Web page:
IBM has acquired Butterfly Software Ltd., a vendor of storage analysis software, for an undisclosed sum.
IBM will integrate Butterfly Software’s assets into its Software Group, claiming in a Sept. 24 statement that it will use those to “help clients find new ways to drive greater value from its storage software and hardware solutions.”
Butterfly Software’s products can analyze an organization’s current storage ecosystem and give IT administrators and other in-house pros insight into its efficiency. There’s also an element of predictive analytics: the software will predict storage needs for the next three years of operational expansion, and offer the necessary steps for meeting those needs without excessive overheads or redundancies.
In terms of backup analysis, the Butterfly Analysis Engine offers organizations a way to view and analyze both data and the infrastructure containing it, including risk and performance indicators. In theory, administrators and executives can use that data to create a roadmap for consolidating and migrating any in-house legacy data.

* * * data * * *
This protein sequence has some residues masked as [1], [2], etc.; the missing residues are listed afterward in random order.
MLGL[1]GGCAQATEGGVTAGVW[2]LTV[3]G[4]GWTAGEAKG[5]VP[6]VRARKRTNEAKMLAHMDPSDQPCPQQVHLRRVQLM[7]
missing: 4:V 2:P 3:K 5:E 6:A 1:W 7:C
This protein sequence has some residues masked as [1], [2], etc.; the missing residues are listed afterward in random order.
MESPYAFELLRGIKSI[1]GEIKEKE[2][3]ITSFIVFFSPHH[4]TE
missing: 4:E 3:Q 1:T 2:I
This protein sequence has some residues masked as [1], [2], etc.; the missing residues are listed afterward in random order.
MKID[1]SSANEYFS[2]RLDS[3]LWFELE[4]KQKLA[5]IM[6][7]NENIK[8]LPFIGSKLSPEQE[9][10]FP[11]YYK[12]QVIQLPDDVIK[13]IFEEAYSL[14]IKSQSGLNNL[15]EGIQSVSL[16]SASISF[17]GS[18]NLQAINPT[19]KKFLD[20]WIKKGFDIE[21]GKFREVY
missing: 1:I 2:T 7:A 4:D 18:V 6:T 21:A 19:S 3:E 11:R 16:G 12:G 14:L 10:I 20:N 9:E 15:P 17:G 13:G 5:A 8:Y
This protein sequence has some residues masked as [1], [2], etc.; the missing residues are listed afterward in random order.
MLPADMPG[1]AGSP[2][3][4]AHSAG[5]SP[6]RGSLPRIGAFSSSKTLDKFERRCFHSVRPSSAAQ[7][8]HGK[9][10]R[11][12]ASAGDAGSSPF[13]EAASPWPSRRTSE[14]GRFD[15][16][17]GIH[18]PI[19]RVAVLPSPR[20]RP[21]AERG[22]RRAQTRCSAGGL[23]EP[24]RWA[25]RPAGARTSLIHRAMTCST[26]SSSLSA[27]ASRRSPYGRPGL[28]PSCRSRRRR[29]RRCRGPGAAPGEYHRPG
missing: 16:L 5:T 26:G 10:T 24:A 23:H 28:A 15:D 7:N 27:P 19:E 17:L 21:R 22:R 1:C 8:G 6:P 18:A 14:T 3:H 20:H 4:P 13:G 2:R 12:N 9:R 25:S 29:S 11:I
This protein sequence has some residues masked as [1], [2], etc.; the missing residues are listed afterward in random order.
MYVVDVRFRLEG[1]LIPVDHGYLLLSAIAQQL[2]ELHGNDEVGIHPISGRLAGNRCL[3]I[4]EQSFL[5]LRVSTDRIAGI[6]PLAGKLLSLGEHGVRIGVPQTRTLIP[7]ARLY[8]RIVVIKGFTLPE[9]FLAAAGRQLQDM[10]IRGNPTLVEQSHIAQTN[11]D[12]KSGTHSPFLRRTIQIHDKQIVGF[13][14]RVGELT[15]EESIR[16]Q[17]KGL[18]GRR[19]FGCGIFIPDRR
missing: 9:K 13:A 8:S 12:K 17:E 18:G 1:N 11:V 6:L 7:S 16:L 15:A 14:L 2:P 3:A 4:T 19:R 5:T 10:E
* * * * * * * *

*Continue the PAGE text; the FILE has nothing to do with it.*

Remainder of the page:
The Butterfly Software acquisition is IBM’s second data-storage acquisition in a little over a month. In mid-August, the tech titan announced plans to purchase Texas Memory Systems, which positioned its Ram-San solid-state drives as “application accelerators,” with up to 24 terabytes of solid-state storage paired with an architecture relying on a combination of FPGAs and dedicated CPUs to monitor the drive. At the time, IBM said it planned to integrate Texas Memory Systems technology into solutions ranging from storage and servers to IBM’s own PureSystems platform.
Butterfly Software adds to the software side of IBM’s storage equation, and it’s not inconceivable that its assets could end up integrated into IBM’s broader analytics and data-crunching platforms.
Those analytics efforts seem to be paying off in the short term for IBM, which reported a 13 percent rise in business analytics revenue for the first half of 2012 (along with an up-bump in cloud revenue). That being said, the company faces a number of determined competitors in the space, including SAP and Oracle.